Compare Brokers For Trading Palladium

Looking for brokers for trading palladium? We have compared 11 broker accounts (out of 147) that are suitable for you below.

We found 11 broker accounts (out of 147) that are suitable for Palladium.


Between 54-87% of retail CFD accounts lose money. Based on 69 brokers who display this data.

The Ultimate Guide to

Trading Palladium Online

Palladium is a rare, shiny metal that is resistant to corrosion. It belongs to the Platinum Group of Metals (PGMs) which also includes iridium and rhodium, and is the least dense of metals within this group. Often confused with the more expensive platinum, it is actually slightly darker in colour and is found as a pure metal, or often alloyed with other metals, such as gold and platinum. Palladium is not usually as valuable as gold, but is 30 times more rare.

Palladium Key Facts and History

  • The element, Palladium, was first discovered when it was extracted from platinum by William Hyde Wollaston in 1803.

  • It was named after an asteroid, Pallas, which was discovered around the same time. The origin of the name is derived from the Greek goddess of wisdom.

  • Palladium is a suitable metal for jewellery, and dental products such as crowns, however its primary use is currently as a component within catalytic converters in cars. Almost two thirds are used for this purpose. It is also used to create ceramic capacitors that are found in computing devices, and within fuel cells that provide electricity from fuel.

  • It is possible to find palladium uncombined, but it is more likely that it will be found within sulphide minerals or combined with other metals, such as copper and zinc.

Modern Day Statistics for Palladium

The Top Palladium Producing Countries in the World 2016 (statista)

Country – Metric Tonnes

Russia – 82

South Africa – 73

Canada – 23

United States – 13.2

Zimbabwe – 10

Other Countries – 6.6

Factors that Influence the Palladium Market

Palladium is bought and sold as a commodity and can be traded on a variety of markets. Precious metal markets can be quite volatile, as there are many factors that influence price changes in these markets. Some of these are listed below:

  • Demand: The overall demand of the metal, either in its raw or physical form or through derivative financial products.

  • Mine production: Changes in national production can also affect the supply of palladium and therefore the price.

  • Uses. As the majority of palladium is currently used within catalytic converters and as new cars are now being manufactured with electronic fuel injection systems, they do not require catalytic converters, which will cause the demand for palladium to drop. Any usage changes such as this has the potential to dramatically affect market prices.

How is Palladium Traded

There are many methods available for trading palladium.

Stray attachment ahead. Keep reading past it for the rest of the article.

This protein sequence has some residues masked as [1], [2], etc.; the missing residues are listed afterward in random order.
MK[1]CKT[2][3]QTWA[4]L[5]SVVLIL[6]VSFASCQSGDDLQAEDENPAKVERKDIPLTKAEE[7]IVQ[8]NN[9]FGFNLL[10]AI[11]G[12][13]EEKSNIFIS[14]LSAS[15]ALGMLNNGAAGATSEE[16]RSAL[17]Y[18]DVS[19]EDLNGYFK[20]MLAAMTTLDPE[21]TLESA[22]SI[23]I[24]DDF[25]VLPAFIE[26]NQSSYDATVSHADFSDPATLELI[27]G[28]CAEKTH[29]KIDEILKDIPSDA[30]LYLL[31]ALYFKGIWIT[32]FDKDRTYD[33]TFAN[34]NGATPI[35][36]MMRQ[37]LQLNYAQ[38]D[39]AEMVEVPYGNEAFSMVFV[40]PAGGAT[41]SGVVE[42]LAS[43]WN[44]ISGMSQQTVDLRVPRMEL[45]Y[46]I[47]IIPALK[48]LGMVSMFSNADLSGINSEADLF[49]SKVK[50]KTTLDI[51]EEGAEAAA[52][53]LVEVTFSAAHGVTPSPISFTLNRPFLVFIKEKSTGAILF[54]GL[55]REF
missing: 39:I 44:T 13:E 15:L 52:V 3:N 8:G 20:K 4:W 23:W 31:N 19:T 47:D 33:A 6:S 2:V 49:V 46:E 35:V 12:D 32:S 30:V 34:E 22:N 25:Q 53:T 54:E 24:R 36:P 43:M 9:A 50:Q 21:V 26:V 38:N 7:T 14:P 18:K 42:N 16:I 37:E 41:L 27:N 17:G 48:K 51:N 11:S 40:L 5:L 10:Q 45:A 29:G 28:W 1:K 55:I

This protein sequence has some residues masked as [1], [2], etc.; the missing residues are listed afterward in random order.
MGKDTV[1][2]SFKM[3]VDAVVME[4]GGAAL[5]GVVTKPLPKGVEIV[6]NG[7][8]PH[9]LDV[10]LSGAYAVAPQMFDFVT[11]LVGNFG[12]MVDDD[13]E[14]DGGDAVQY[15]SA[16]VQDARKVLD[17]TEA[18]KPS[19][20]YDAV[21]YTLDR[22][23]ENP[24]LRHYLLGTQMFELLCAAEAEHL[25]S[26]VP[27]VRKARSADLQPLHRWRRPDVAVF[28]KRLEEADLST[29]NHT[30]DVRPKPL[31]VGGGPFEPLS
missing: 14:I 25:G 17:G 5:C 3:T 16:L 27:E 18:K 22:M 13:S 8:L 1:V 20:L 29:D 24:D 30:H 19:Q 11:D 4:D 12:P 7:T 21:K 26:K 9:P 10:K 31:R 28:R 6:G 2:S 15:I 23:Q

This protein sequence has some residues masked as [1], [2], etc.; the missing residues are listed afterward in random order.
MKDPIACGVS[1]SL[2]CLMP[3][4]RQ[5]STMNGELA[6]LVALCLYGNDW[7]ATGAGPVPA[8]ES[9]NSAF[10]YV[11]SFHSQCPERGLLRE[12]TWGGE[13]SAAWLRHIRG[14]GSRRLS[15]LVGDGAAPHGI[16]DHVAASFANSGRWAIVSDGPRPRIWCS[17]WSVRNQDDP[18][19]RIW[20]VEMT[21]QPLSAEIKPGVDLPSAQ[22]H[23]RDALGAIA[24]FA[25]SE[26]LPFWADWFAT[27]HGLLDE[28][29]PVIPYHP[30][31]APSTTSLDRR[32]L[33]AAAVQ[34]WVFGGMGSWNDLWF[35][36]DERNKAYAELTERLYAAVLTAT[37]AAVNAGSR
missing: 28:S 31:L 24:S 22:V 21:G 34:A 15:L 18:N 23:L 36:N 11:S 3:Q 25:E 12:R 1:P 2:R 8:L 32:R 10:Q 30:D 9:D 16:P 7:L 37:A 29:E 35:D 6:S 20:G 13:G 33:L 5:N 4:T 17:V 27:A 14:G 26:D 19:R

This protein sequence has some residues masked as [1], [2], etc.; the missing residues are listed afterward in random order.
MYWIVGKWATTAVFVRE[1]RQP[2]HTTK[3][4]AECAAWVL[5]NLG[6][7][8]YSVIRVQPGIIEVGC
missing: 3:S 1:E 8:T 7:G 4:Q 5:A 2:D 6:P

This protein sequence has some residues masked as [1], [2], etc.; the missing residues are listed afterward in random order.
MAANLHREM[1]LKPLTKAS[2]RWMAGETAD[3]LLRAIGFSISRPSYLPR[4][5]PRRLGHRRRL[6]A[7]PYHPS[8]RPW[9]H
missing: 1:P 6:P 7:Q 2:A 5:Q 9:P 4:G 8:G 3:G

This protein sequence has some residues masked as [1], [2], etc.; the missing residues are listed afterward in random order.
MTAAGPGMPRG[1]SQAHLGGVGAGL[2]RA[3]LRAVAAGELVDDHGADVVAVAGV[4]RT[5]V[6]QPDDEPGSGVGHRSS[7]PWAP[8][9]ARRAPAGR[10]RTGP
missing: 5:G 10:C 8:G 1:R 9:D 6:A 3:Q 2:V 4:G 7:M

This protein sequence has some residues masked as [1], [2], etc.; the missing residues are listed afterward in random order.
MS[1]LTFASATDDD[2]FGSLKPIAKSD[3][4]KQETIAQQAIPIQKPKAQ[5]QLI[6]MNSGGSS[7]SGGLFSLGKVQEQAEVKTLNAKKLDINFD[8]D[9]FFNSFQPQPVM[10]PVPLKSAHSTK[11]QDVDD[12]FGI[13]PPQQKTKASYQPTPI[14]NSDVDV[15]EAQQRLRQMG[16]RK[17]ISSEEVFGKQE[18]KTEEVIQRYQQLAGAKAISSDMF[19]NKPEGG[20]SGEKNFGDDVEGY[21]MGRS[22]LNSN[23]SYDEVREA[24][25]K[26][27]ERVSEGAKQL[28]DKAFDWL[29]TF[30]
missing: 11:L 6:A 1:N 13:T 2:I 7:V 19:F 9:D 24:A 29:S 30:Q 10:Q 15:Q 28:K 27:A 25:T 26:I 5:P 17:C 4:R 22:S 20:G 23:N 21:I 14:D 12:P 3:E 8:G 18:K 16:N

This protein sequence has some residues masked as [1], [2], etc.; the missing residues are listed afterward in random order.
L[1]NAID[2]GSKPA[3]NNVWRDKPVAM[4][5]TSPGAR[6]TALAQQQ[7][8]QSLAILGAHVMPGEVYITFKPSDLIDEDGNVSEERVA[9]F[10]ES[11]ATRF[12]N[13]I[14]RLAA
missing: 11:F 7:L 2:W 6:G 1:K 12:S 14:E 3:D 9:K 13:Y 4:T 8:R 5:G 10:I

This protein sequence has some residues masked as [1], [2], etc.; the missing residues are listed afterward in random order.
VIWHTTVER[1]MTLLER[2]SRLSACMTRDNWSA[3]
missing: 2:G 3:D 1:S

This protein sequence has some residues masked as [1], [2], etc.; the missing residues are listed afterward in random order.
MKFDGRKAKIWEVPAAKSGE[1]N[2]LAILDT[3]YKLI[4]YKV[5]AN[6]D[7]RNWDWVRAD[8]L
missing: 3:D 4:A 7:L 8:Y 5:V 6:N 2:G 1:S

CME Group palladium futures and options are listed on NYMEX in New York under the ticker symbol of PA for futures and PAO for options. They are electronically traded on CME Globex. A contract size is 100 troy ounces, and contracts are traded all months with the last trading day being the third to last business day of the month.

Other exchanges include the Tokyo Commodity Exchange, and the London Metal Exchange, the latter of which works with the London Platinum and Palladium Market to deliver prices available for trading on their electronic platform. The London Platinum and Palladium market is mainly for spot delivery, rather than trading futures and options contracts.

Physical ownership of the metal is another way to be involved in palladium markets, and this is held in the form of bars and coins.

Alternatively, traders could choose to own shares in palladium mining companies. It should be noted that many of the mining companies do not exclusively mine for palladium, so there are other factors impacting the price of these shares.

Palladium ETFs (exchange traded funds) are another way to gain access to palladium markets. An example is the iShares Physical Palladium ETC, which tracks the spot price of palladium and exposes the trader purely to this market. The advantage of trading ETFs is their liquidity and the ease at which they can be traded.

Another convenient route for traders are contracts for difference (CFDs). These can be based on the price of futures, for example the Palladium CFD offered by regulated broker, Plus500, which tracks the price of the CME future (PA) and offers clients leverage of 1:152. With a minimum contract size of 100 contracts, the minimum margin required to open a long position at the buy rate of 941.42, would be $621.55.

Palladium - IG - CFD

Palladium – IG – CFD

Another example is the IG CFD, which is based on the NYMEX traded palladium futures contract. A minimum contract size of 1 is required for this, with the value of one pip at $100. The minimum margin required is 3.5%, therefore, in order to have open a long position in the palladium SEP-17 CFD, the minimum margin requirement is (941.70*1*100*3.5% =$3295.95). Note – live price taken from IG 30th August 2017.


As with most precious metal trading, palladium markets can be highly volatile. Although often neglected by traders who opt instead for platinum or gold, due to its unique qualities and uses, coupled with the fact that it is cheaper than platinum, it is a metal that should continue to be of significant interest to those who understand the market.

Between 54-87% of retail CFD accounts lose money. Based on 69 brokers who display this data.